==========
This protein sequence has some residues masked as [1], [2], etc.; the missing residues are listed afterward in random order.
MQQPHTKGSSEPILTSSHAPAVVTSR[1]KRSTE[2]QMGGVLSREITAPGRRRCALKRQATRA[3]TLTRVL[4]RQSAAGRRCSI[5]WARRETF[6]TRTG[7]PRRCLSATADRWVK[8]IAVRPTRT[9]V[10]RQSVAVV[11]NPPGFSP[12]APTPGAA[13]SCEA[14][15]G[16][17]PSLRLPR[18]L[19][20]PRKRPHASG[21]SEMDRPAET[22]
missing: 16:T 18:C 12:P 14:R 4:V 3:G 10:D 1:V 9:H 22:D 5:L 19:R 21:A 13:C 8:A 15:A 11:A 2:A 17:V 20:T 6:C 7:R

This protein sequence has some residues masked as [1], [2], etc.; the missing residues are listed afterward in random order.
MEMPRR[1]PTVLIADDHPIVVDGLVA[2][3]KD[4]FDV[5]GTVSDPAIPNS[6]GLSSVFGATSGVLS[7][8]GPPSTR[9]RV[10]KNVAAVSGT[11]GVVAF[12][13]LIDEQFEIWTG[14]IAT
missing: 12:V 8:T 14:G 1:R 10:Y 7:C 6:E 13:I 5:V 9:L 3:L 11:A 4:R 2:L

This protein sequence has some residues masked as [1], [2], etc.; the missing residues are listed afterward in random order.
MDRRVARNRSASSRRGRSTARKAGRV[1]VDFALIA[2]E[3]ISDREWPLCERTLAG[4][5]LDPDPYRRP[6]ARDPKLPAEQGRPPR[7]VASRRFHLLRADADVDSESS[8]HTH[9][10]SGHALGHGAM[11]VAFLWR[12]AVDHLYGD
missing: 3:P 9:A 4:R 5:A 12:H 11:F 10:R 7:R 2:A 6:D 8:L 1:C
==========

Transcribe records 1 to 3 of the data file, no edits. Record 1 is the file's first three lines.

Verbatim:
This protein sequence has some residues masked as [1], [2], etc.; the missing residues are listed afterward in random order.
MQQPHTKGSSEPILTSSHAPAVVTSR[1]KRSTE[2]QMGGVLSREITAPGRRRCALKRQATRA[3]TLTRVL[4]RQSAAGRRCSI[5]WARRETF[6]TRTG[7]PRRCLSATADRWVK[8]IAVRPTRT[9]V[10]RQSVAVV[11]NPPGFSP[12]APTPGAA[13]SCEA[14][15]G[16][17]PSLRLPR[18]L[19][20]PRKRPHASG[21]SEMDRPAET[22]
missing: 16:T 18:C 12:P 14:R 4:V 3:G 10:D 1:V 9:H 22:D 5:L 19:R 21:A 13:C 8:A 15:A 11:A 2:A 17:V 20:T 6:C 7:R

This protein sequence has some residues masked as [1], [2], etc.; the missing residues are listed afterward in random order.
MEMPRR[1]PTVLIADDHPIVVDGLVA[2][3]KD[4]FDV[5]GTVSDPAIPNS[6]GLSSVFGATSGVLS[7][8]GPPSTR[9]RV[10]KNVAAVSGT[11]GVVAF[12][13]LIDEQFEIWTG[14]IAT
missing: 12:V 8:T 14:G 1:R 10:Y 7:C 6:E 13:I 5:V 9:L 3:L 11:A 4:R 2:L

This protein sequence has some residues masked as [1], [2], etc.; the missing residues are listed afterward in random order.
MDRRVARNRSASSRRGRSTARKAGRV[1]VDFALIA[2]E[3]ISDREWPLCERTLAG[4][5]LDPDPYRRP[6]ARDPKLPAEQGRPPR[7]VASRRFHLLRADADVDSESS[8]HTH[9][10]SGHALGHGAM[11]VAFLWR[12]AVDHLYGD
missing: 3:P 9:A 4:R 5:A 12:H 11:F 10:R 7:R 2:A 6:D 8:L 1:C